In my twenties I faced long odds by living fast

In my twenties I was shaken to the core when I was told I had cancer of a deadly kind and was given perhaps a maximum of 2 years to live. Surgery, skin grafts and convalescence later I began my life in earnest. I figured if the odds were that I would probably die within two years, I’d better get busy living and living fast. I became a new Gail. I cut off my dresses and turned them into miniskirts, learned to go bra-less (with the encouragement of the skin grafts), and more or less let my hair down too!

Live fast I did. For Christmas a few months after surgery I had my boyfriend paint a huge acrylic flower on my shoulder and trail it down my spine, and then I wore a backless long gown. I turned my scars into something beautiful.

I decided to spend new years weekend in England celebrating with friends of friends at the RAF base. So I did. While there I learned the Gay Gorden and danced myself silly. Then, back in London I had someone take a photo of me with the men in our party in their tuxes as we were all standing at the urinals in an upscale restaurant. Long before the iconic photo was taken. I felt certain they copied my idea.

A second visit to the dark face of cancer

A month or so ago at my annual check up my dermatologist did a ‘look at this’ to his colleague. What to you know, their magic black light turned up a black spot on me, totally separate from the place we were originally examining. He kindly but firmly booked me for a biopsy. I was certain it was just caused by make up or cream interfering with the black light.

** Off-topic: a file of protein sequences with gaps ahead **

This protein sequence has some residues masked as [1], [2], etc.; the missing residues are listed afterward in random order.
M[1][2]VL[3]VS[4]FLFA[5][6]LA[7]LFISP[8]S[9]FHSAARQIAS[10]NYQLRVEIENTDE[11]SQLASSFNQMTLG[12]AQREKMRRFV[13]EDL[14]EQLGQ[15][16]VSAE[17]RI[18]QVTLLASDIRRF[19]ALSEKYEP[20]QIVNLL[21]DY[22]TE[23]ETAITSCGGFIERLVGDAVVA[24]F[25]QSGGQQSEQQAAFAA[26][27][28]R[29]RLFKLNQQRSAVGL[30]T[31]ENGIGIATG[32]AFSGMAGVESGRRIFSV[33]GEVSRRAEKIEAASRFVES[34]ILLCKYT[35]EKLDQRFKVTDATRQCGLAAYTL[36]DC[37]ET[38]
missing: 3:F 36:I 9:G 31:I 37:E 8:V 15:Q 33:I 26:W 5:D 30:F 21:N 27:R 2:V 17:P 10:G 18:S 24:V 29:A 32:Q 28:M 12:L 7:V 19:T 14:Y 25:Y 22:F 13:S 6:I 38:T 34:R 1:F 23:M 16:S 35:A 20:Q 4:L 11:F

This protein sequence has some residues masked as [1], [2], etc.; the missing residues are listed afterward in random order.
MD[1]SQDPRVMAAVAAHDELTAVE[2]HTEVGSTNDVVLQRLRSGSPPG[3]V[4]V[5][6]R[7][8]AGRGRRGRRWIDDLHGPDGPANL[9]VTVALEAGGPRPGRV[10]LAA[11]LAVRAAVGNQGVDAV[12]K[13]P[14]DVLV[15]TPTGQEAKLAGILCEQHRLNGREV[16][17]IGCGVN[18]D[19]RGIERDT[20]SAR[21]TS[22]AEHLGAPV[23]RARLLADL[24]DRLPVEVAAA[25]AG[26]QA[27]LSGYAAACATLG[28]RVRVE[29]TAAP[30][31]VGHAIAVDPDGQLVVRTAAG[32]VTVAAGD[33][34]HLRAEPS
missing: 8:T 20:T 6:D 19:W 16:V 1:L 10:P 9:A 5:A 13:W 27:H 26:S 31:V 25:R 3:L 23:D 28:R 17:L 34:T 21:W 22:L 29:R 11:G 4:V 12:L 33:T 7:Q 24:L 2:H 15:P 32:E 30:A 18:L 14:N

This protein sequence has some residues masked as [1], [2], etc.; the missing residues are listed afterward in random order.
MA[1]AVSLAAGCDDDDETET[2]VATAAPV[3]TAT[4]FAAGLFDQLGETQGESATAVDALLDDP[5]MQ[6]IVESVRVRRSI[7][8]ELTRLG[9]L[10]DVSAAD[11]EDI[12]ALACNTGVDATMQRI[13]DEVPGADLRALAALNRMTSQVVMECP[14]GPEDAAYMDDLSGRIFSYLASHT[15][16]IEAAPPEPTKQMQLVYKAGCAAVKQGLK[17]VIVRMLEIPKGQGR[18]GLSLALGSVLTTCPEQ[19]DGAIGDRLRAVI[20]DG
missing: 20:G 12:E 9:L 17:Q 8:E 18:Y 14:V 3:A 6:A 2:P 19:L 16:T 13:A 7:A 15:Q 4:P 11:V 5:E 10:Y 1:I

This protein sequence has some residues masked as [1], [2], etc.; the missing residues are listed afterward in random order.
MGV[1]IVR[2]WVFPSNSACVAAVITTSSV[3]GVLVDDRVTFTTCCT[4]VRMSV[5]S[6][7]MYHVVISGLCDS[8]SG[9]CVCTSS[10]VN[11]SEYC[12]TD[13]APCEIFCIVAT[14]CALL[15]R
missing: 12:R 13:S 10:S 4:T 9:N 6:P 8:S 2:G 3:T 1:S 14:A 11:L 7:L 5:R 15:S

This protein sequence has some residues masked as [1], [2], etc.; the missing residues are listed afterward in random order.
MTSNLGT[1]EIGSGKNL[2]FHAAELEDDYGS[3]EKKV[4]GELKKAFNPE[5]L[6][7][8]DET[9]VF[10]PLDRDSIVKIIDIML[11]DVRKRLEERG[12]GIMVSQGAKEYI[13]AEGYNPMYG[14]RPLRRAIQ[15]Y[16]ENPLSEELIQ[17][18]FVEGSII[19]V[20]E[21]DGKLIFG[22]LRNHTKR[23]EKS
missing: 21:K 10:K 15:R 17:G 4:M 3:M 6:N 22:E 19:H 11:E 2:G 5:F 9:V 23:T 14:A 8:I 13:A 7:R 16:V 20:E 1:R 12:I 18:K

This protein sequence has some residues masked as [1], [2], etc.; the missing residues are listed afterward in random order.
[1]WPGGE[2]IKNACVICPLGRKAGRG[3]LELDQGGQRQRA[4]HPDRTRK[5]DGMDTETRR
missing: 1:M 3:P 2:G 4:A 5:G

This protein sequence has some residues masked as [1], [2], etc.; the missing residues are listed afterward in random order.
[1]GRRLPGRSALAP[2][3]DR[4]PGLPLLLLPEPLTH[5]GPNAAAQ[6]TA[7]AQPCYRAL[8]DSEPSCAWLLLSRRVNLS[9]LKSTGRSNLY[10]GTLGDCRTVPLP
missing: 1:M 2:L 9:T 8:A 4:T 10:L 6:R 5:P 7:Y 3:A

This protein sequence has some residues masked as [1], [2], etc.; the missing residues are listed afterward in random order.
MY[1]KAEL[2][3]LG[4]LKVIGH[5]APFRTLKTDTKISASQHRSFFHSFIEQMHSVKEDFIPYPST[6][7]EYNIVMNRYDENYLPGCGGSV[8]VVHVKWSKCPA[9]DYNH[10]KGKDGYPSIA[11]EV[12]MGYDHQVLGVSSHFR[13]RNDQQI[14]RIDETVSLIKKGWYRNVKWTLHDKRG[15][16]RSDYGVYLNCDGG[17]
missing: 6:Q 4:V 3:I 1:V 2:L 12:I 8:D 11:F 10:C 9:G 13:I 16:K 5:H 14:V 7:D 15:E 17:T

But when I returned for the big event two weeks ago, I asked him if I could see it, and into the dark room we went with the light box and mirror. I was shocked when I saw a big  black patch of skin that even I couldn’t pass off as make up or cream. Minutes later, cut cut, stitch stitch and band-aid and I was back on the road and on to my next task for the day.

And then it started. The OH MY GOD, WHAT IF? big loud voice.Then in burst the past of many decades previous when the first one happened.

Surgery immediately in New York City, alone and without my Mom.

What is the message?

I have traveled a long spiritual path since then, and mostly initiated by the first occurrence. So my first question I asked myself this time was, “What is the message for me?  What do I need to face and erase? What are the similarities?” And of course, the recrimination. “How could I have allowed this to happen again?”  You see, I knew I had created it the first time around. Well, I was pretty sure back then. Yes, you heard me right. I also knew that it was up to me to heal myself. I was way ahead of what medicine and psychology were soon to find out – how our emotions feed into our health and illness patterns.

This is a story about healing and about gifts we are given to work out when we stare into the face of awful things happening to us. I explored the message for me this time and surprise or rather no surprise, it was the same. I was allowing myself to react too emotionally to the shocking things around me.

The elevator plunge, the crush of people, the meltdown…